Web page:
I noticed printing a 3DBenchy that salmon skin is present but that’s not surprising as the board uses A4988 drivers. Unfortunately the drivers are built into the board so unless you’re willing to swap boards you’ll have to add TL smoothers to fix this. On top of that the A4988 drivers make the printer a lot louder than newer TMC drivers.
One thing to note is that I had to make a Simplify 3D profile from scratch in order to get usable results. The profiles provided are missing a lot of optimization and even have bizarre features like additional extrusion after retract and absurdly high top and bottom layer counts.

Issues

For the most part things were issue free. At first the print head would occasionally crash into the bed when homing but that was due to a loose connection of the z endstop. The only other problem that came up was 3 weeks in when the print cooling fan decided to die. To be fair I’ve had this issue happen on other 24V printers as well. The best thing to do is to replace the sleeve bearing blower with a dual ball bearing blower.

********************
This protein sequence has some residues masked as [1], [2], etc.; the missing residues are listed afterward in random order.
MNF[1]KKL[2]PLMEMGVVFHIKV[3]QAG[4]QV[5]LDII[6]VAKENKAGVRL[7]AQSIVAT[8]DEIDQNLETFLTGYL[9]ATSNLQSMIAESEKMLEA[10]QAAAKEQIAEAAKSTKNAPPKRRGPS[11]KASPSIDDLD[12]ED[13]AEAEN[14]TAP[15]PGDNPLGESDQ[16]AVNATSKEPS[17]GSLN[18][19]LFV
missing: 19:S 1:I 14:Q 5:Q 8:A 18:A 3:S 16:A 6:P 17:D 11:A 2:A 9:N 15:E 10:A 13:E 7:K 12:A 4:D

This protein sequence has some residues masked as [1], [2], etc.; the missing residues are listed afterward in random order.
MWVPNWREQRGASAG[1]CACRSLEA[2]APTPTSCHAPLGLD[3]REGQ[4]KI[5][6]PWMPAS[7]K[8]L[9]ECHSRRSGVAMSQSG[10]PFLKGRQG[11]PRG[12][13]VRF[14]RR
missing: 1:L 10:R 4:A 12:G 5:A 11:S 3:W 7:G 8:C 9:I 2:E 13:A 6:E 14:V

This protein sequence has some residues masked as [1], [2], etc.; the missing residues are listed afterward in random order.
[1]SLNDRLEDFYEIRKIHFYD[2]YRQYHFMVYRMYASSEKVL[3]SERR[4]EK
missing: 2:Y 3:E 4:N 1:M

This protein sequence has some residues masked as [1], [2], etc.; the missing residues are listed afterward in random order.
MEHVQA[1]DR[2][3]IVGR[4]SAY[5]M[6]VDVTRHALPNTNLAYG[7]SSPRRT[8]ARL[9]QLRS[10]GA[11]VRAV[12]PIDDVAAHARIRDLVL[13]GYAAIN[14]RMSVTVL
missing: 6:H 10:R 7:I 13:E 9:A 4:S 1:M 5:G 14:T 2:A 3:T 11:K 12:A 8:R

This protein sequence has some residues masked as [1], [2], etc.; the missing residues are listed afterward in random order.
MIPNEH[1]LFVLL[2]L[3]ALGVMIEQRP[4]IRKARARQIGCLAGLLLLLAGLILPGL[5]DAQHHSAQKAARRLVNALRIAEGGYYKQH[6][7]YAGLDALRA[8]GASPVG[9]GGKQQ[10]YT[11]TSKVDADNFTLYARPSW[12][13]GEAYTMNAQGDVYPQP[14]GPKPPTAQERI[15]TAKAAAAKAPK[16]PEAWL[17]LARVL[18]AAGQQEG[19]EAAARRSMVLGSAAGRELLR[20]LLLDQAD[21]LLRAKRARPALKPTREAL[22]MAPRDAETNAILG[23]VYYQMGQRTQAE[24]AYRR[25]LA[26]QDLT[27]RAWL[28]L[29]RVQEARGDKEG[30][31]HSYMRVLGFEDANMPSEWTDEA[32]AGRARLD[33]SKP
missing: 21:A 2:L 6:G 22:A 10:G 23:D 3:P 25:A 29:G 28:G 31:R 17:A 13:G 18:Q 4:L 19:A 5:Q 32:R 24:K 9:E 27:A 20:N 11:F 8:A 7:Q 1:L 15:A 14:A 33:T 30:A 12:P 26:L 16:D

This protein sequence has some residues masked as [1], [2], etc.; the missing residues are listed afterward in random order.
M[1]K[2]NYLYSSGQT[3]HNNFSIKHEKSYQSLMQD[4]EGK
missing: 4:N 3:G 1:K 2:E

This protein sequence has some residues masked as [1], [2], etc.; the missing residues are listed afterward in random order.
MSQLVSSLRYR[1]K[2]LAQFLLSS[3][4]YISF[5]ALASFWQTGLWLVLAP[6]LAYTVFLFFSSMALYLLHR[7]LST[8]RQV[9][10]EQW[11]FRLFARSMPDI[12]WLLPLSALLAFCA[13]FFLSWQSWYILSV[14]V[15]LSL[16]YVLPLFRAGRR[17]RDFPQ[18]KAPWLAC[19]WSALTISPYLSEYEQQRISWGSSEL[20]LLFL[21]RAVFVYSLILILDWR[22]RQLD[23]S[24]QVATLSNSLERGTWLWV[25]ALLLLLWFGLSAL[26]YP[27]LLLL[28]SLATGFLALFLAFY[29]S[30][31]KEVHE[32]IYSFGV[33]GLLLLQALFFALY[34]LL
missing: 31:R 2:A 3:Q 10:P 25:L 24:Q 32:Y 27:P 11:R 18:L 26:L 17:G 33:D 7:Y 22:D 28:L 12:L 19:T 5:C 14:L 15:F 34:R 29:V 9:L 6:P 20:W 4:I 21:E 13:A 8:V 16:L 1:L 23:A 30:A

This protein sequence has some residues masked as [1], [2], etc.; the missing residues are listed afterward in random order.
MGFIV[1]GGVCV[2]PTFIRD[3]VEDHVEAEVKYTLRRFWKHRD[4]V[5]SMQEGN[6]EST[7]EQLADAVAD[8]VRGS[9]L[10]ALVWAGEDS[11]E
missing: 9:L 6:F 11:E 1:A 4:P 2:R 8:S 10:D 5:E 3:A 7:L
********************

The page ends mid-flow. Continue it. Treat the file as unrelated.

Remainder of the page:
Conclusion

If you’re looking for an alternative to the CR-10 and all the clones out there then the Ortur 4 is a solid option. For me, if I can trust a printer enough to hit print and walk away it’s definitely a win. The consistency that’s afforded by the linear rails and the ABL leave no doubt in my mind that it’s a contender for the best under $500.

Ortur 4 Nozzle and ABL sensor

This printer was sent to us by Salon Electronics for the purpose of an unbiased review.